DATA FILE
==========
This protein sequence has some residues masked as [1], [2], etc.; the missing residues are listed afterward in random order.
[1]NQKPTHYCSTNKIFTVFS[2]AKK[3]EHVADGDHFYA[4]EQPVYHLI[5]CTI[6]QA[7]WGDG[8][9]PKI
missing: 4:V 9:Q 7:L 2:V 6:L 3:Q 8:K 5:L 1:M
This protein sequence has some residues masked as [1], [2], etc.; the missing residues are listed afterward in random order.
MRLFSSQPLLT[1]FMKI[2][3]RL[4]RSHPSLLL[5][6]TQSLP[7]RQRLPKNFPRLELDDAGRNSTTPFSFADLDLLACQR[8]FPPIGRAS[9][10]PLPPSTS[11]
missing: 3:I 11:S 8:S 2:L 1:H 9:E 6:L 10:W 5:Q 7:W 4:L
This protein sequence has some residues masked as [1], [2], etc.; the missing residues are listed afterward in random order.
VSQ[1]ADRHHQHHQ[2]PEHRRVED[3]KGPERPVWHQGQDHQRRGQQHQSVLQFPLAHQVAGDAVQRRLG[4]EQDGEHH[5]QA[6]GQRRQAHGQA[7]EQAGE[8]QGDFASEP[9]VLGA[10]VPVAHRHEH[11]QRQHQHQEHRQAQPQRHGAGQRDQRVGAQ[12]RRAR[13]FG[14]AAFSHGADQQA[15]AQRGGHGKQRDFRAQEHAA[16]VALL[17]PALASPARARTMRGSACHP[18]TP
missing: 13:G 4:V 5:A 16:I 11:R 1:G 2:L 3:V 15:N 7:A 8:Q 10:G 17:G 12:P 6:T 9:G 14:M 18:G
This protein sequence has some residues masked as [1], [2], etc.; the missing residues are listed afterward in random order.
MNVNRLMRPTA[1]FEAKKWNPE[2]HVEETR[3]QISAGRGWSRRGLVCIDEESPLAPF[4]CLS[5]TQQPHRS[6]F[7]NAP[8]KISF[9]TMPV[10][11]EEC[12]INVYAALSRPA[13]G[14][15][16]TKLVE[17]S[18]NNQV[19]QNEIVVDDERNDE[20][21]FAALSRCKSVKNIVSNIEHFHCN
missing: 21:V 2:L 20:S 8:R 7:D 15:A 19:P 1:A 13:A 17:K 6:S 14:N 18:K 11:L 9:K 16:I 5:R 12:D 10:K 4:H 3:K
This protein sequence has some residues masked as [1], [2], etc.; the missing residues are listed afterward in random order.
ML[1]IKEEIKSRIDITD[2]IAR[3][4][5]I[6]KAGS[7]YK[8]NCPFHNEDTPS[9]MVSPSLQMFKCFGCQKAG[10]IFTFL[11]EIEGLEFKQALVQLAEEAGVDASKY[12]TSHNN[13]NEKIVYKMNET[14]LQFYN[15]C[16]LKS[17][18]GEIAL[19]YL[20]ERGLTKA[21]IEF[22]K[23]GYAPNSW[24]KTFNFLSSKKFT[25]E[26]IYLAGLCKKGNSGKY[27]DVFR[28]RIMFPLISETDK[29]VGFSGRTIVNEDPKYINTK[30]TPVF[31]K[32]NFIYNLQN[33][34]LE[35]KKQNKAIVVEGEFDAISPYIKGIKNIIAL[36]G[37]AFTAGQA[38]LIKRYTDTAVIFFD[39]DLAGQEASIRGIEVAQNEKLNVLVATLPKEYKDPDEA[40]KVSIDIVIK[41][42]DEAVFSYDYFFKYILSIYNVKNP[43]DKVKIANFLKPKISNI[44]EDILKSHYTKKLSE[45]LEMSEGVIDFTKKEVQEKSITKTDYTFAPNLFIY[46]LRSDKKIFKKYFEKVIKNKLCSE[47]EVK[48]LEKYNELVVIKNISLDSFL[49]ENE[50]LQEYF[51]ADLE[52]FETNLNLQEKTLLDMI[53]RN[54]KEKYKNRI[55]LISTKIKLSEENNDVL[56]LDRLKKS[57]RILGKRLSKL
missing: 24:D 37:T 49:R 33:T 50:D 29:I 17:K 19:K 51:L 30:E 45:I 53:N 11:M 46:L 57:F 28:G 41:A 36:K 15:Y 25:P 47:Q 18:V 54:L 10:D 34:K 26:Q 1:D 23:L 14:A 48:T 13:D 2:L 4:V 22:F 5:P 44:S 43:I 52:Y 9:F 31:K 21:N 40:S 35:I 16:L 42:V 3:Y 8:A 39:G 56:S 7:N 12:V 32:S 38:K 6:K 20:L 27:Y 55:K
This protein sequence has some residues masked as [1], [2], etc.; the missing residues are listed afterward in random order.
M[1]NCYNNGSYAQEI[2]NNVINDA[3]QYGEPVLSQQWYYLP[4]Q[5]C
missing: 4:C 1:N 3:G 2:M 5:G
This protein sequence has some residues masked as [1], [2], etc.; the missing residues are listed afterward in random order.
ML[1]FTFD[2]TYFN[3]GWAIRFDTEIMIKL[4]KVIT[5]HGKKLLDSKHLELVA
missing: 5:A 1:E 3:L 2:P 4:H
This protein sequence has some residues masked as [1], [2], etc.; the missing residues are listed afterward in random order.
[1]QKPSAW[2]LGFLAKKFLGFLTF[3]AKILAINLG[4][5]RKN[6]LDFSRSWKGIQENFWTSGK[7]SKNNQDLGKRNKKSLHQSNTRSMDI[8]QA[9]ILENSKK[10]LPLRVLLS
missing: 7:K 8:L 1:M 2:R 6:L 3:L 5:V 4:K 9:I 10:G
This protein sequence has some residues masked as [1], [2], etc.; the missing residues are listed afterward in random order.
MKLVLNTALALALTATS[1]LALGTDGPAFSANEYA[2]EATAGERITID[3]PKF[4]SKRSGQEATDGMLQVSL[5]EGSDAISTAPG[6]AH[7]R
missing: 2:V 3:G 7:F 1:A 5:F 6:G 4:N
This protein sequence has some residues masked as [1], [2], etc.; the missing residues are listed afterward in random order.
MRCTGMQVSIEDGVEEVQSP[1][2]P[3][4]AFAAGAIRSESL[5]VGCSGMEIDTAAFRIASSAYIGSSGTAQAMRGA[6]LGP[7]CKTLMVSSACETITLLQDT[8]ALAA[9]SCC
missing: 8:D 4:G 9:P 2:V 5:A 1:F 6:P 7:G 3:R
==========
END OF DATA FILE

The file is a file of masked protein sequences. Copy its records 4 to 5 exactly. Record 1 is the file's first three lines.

This protein sequence has some residues masked as [1], [2], etc.; the missing residues are listed afterward in random order.
MNVNRLMRPTA[1]FEAKKWNPE[2]HVEETR[3]QISAGRGWSRRGLVCIDEESPLAPF[4]CLS[5]TQQPHRS[6]F[7]NAP[8]KISF[9]TMPV[10][11]EEC[12]INVYAALSRPA[13]G[14][15][16]TKLVE[17]S[18]NNQV[19]QNEIVVDDERNDE[20][21]FAALSRCKSVKNIVSNIEHFHCN
missing: 21:V 2:L 20:S 8:R 7:D 15:A 19:P 1:A 13:A 17:K 6:S 14:N 18:K 11:L 9:K 16:I 5:R 12:D 10:K 4:H 3:K
This protein sequence has some residues masked as [1], [2], etc.; the missing residues are listed afterward in random order.
ML[1]IKEEIKSRIDITD[2]IAR[3][4][5]I[6]KAGS[7]YK[8]NCPFHNEDTPS[9]MVSPSLQMFKCFGCQKAG[10]IFTFL[11]EIEGLEFKQALVQLAEEAGVDASKY[12]TSHNN[13]NEKIVYKMNET[14]LQFYN[15]C[16]LKS[17][18]GEIAL[19]YL[20]ERGLTKA[21]IEF[22]K[23]GYAPNSW[24]KTFNFLSSKKFT[25]E[26]IYLAGLCKKGNSGKY[27]DVFR[28]RIMFPLISETDK[29]VGFSGRTIVNEDPKYINTK[30]TPVF[31]K[32]NFIYNLQN[33][34]LE[35]KKQNKAIVVEGEFDAISPYIKGIKNIIAL[36]G[37]AFTAGQA[38]LIKRYTDTAVIFFD[39]DLAGQEASIRGIEVAQNEKLNVLVATLPKEYKDPDEA[40]KVSIDIVIK[41][42]DEAVFSYDYFFKYILSIYNVKNP[43]DKVKIANFLKPKISNI[44]EDILKSHYTKKLSE[45]LEMSEGVIDFTKKEVQEKSITKTDYTFAPNLFIY[46]LRSDKKIFKKYFEKVIKNKLCSE[47]EVK[48]LEKYNELVVIKNISLDSFL[49]ENE[50]LQEYF[51]ADLE[52]FETNLNLQEKTLLDMI[53]RN[54]KEKYKNRI[55]LISTKIKLSEENNDVL[56]LDRLKKS[57]RILGKRLSKL
missing: 24:D 37:T 49:R 33:T 50:D 29:I 17:K 19:K 51:L 30:E 45:I 53:N 11:M 46:L 57:F 28:G 41:A 36:K 15:Y 25:P 47:Q 18:V 54:L 10:D 34:K 26:Q 1:D 23:L 14:A 48:T 13:D 2:L 4:V 22:F 5:P 44:S 43:I 52:Y 9:F 31:K 21:N 40:S 35:I 16:L 42:V 3:Y 8:A 39:G 56:S 7:N 12:V 32:S 38:K 6:K 20:L 27:Y 55:K